Thursday, April 23, 2009

My Work Spaces

I've written about the technologies I use personally, but I've not written about the places I use them.

I have three primary workspaces - my Harvard office, my BIDMC office, and my home. Since being a CIO is a 24x7x365 lifestyle, I do not store paper, supplies or technologies in any of my offices. I can work equally well wherever I am. Here's the overview of where I work:

Harvard office - I'm in Vanderbilt Hall, built by George and Cornelius Vanderbilt in 1927. Everything in my office is from that era. In my twenties I collected Arts and Crafts/Mission furniture from flea markets and estate sales. Back in the 80's no one really wanted old dark oak pieces, so everything was inexpensive. My desk is a deposition table from the Milwaukee County Courthouse. You can image Clarence Darrow pounding his fist on its well worn oak top. There's a supply of green tea and a whiteboard. Otherwise, there is no paper, no technology and no phone. I use this office for meetings with Harvard faculty and staff from the Longwood medical area, since it's centrally located near BIDMC, Joslin, Dana Faber and Brigham and Women's.

BIDMC office
- I'm in the Renaissance Center, a 9 story office building next to the Boston Police Station. Because Renaissance has a large conference room, this is the office I generally use to host visiting groups and foreign dignitaries. It's typical for international visitors to bring some momento from their country, so my office is a shrine to dozens of countries - Japan, China, the UK, Scandinavia, Dubai, Switzerland, and even sub-saharan Africa. As with my other offices, there is no paper or technology specific to the office.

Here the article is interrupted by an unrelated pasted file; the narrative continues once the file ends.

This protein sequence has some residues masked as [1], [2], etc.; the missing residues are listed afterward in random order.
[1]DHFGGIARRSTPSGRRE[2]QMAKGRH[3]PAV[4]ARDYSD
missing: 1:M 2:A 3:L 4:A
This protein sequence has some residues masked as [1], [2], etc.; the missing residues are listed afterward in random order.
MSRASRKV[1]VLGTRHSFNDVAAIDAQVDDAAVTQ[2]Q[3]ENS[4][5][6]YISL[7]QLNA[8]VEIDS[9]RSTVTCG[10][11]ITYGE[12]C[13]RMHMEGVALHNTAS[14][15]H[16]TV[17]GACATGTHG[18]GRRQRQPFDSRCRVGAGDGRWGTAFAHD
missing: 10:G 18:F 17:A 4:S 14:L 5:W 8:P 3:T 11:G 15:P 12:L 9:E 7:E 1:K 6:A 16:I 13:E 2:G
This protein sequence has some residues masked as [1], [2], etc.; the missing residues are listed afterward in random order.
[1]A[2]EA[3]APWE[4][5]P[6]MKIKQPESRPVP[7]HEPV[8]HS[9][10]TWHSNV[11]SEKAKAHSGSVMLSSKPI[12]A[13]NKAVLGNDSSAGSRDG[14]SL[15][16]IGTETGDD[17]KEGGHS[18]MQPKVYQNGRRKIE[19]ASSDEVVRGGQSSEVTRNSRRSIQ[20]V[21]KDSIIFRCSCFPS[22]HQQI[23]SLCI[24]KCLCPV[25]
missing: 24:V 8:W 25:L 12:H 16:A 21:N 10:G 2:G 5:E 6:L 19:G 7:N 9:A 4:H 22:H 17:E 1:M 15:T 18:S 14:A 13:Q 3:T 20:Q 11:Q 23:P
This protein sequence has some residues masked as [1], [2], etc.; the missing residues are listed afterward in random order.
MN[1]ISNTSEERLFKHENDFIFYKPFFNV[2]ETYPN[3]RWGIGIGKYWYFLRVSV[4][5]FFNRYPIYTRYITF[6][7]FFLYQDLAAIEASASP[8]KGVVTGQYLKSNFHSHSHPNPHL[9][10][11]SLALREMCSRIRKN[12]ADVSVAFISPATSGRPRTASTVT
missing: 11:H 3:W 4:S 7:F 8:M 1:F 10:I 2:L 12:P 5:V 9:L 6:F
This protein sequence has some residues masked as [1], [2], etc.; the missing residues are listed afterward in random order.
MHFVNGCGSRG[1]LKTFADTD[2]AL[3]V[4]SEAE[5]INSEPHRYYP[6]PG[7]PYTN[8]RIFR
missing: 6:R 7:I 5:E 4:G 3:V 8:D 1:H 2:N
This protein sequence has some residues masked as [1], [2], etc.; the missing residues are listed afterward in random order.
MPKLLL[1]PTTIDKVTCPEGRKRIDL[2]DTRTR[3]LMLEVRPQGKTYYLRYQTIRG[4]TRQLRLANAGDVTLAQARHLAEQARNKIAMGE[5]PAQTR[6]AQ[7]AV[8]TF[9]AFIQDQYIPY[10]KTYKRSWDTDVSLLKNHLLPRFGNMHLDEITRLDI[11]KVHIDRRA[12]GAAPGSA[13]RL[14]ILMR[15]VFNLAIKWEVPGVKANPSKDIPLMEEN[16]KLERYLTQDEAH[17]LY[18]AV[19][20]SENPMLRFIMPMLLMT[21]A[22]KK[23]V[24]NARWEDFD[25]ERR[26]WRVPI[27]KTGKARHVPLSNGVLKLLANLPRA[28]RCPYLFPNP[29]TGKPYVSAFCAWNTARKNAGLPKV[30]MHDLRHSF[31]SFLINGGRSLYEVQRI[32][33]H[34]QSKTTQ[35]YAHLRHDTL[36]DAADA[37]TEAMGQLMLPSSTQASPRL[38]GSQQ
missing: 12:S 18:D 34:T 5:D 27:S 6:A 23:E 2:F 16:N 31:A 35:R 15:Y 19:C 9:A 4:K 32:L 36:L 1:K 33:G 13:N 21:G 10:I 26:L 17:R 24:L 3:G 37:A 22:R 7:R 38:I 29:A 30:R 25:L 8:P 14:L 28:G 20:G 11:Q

Home office
- At home, I do not have a separate office, but work from the family room. All of my blogs and articles are written in my Morris Chair, which I've used for the past 15 years. I also have a small writing desk, an incense burner, and a fragment of a tree that's hundreds of years old. While climbing, I found the tree at 13,000 feet and noticed something remarkable about it. As a seedling, the tree grew from under a rock, eventually surrounded the rock, and split the rock in half. To me, that's a great metaphor for perseverance. You'll find a cup of green tea but no papers, files, or clutter in my home office space.

It's taken years for me to create workspaces that foster creativity, productivity, and peace of mind. As you'll see from all the photos, less stuff can bring more efficiency.

8 comments:

Brian Ahier said...

Love the pics! Seems you have done a very good job at minimizing clutter :-)

fractals said...

i find it surprising that there's so little IT equipment. would it be helpful to have a large monitor for improved ergonomics and collaboration when you want to show another colleague some info? and don't cio's like to have dashboards on large lcd to monitor operations?

Jan said...

Do you just carry a laptop to everywhere then? Fractals comments on ergonomics is also true, what's the screensize on your laptop?

Overall, like the post! Agree that less stuff leads to more efficiency..

Helen said...

Hi John. It is definitely time to unclutter my desk! Your comment about "creating workspaces that foster creativity" reminded me of a wonderful book I just finished - Journal of a Novel by Steinbeck. He describes how he writes his masterpiece East of Eden and waxes eloquent about his writing workspace - even down to the needed length of the perfect lead pencils!

Best,
Helen

John Halamka said...

The only technology I use is my Macbook Air and my Blackberry Bold. You'll see the Air in each one of the pictures. I have not found a need for a larger monitor or docking station.

Shirazi said...

Neat. Very neat. And I like this work style.

two tuppence said...

Looks really neat - thanks for showing that it really can be done!!

But what exactly do you do with all the mails, invites, memos and magazines that you must be recieving? How do you deal with them and do you store for future reference?

Football Matches said...

Do you just carry a laptop to everywhere then? Fractals comments on ergonomics is also true, what's the screensize on your laptop?

Overall, like the post! Agree that less stuff leads to more efficiency..

Recep Deniz MD

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